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More women are elected into a seat when the voting system is fair. The US Senate can be used as an excellent example to show how District Voting does not deliver an equal and fair outcome. Not only are there mainly white old guys in there, super-rich to boot, but the few women that made it in there are on average richer than these guys. Discrimination rules the day, but if you have more mullah than the others, then even the boldest bald guy will bow to his queen.

You as the voter have very little say in the matter. Not only must the candidate be well-connected and very wealthy for the largest of districts, the voting system picks (yes, the voting system is doing part of the picking) the one that ends up least pock-marked. The voter in the middle, who is actually not all that interested in voting but showed up, hands the win to the guy with both the mullah and the wisdom that comes with aging. It’s all the same after all, right, no matter who you pick? And that is correct. Voting in districts ends up with candidates that are all the same. A particular political elite is voted in, and the few that aren’t truly like the elite are tolerated because they aren’t part of the majority most of the time — in other words, harmless in the eyes of the political elite.

http://archive.ipu.org/wmn-e/classif.htm

The US is 76th on the list of female representatives at the national level. Not the brightest light shining, right?

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If you are part of the winners, then the answer is definitively yes. If you don’t care about many issues, then the answer can be left blank. If you are repressed by the majority, then the answer is no.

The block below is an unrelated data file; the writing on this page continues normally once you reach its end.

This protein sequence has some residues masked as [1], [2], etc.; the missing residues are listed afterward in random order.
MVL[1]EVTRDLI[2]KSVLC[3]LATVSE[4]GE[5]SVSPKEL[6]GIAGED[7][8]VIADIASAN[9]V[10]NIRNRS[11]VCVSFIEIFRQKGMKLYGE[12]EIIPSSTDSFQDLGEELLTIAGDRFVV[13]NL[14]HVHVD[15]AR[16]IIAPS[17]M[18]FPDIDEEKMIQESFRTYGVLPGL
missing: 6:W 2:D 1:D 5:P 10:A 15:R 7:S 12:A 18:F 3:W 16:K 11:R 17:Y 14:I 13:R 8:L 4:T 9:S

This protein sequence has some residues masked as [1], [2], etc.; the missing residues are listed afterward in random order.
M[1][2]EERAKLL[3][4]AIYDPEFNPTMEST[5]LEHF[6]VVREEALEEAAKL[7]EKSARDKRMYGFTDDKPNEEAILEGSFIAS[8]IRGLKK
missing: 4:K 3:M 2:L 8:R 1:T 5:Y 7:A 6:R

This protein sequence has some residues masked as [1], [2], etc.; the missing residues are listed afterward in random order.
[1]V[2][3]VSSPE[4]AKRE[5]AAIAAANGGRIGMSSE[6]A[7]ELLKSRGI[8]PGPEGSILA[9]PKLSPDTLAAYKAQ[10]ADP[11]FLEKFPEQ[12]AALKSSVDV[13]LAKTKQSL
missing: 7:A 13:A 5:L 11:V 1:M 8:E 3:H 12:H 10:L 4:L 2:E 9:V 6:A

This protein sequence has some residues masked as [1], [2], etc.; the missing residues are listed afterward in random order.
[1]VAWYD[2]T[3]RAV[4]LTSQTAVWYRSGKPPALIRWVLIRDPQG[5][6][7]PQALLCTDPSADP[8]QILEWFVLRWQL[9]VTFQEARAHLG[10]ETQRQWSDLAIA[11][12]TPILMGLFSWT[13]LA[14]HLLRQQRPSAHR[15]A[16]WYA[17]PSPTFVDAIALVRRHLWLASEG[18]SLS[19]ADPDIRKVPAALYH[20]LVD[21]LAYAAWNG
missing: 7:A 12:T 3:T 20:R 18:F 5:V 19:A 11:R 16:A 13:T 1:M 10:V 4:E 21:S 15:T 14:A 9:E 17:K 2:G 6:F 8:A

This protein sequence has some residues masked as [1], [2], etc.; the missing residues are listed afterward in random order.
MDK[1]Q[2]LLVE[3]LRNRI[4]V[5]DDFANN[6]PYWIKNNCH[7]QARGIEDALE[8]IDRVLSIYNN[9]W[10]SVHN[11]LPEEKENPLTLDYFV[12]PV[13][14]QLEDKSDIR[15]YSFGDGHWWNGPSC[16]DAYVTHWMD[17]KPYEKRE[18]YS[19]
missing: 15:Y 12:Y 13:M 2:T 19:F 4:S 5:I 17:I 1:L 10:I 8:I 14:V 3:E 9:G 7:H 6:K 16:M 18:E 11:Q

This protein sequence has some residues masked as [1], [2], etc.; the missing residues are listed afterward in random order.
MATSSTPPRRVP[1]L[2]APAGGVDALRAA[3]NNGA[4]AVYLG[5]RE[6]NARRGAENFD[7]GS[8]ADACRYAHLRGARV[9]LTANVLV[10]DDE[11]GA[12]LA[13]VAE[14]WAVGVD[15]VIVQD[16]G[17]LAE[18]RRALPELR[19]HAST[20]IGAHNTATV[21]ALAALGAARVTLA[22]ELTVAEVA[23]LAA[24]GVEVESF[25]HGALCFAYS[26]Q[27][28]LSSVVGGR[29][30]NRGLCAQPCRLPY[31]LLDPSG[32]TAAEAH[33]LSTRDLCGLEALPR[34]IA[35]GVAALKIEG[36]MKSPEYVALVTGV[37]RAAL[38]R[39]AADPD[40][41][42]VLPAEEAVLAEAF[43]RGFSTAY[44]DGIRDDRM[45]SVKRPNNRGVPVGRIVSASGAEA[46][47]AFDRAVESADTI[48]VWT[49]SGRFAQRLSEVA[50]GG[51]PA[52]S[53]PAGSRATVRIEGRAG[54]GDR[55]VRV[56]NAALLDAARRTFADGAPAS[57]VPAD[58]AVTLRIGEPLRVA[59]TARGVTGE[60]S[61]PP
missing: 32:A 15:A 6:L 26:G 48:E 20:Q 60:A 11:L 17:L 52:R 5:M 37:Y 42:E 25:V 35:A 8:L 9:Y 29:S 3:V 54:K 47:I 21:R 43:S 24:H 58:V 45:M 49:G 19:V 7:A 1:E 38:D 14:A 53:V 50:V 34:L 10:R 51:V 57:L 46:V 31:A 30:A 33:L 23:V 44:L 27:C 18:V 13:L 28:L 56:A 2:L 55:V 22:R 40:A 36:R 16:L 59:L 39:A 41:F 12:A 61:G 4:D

Voting in districts restricts the voters, but there will be winners taking it all.

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Don’t get your hopes up to change voting at all political levels, but district voting at the local level is unconstitutional. The US Constitution does not mention cities or counties, but they do mention you. Powers are given to the Federal government, the States respectively, and to you, the People. So you exist in an empowered position whereas your city exists in an empowered position one level below you. Best of all, separate-but-equal is not allowed by local governments if there is a better system available (and there is).

If you want Proportional Voting in your City, then follow the linked article below. You can have an official Invocation sent to your City after which they are obliged to put Proportional Voting in place. It’s the law.

District Voting is not a fair system. It discriminates among voters; it diminishes the power voters have over their representatives by about half, and the lower quality of our representatives demoralizes us. The district voting system does not ensure that the highest ideals of democracy are expressed. That honor befalls Proportional Voting, which was first devised as a voting system by Founding Father Thomas Jefferson. So, we can be proud that this nation brought the brightest shining light of Democracy to the world after all. We just need to get it for ourselves now.

Follow the article, and read how you can apply pressure to your local representatives to represent you better.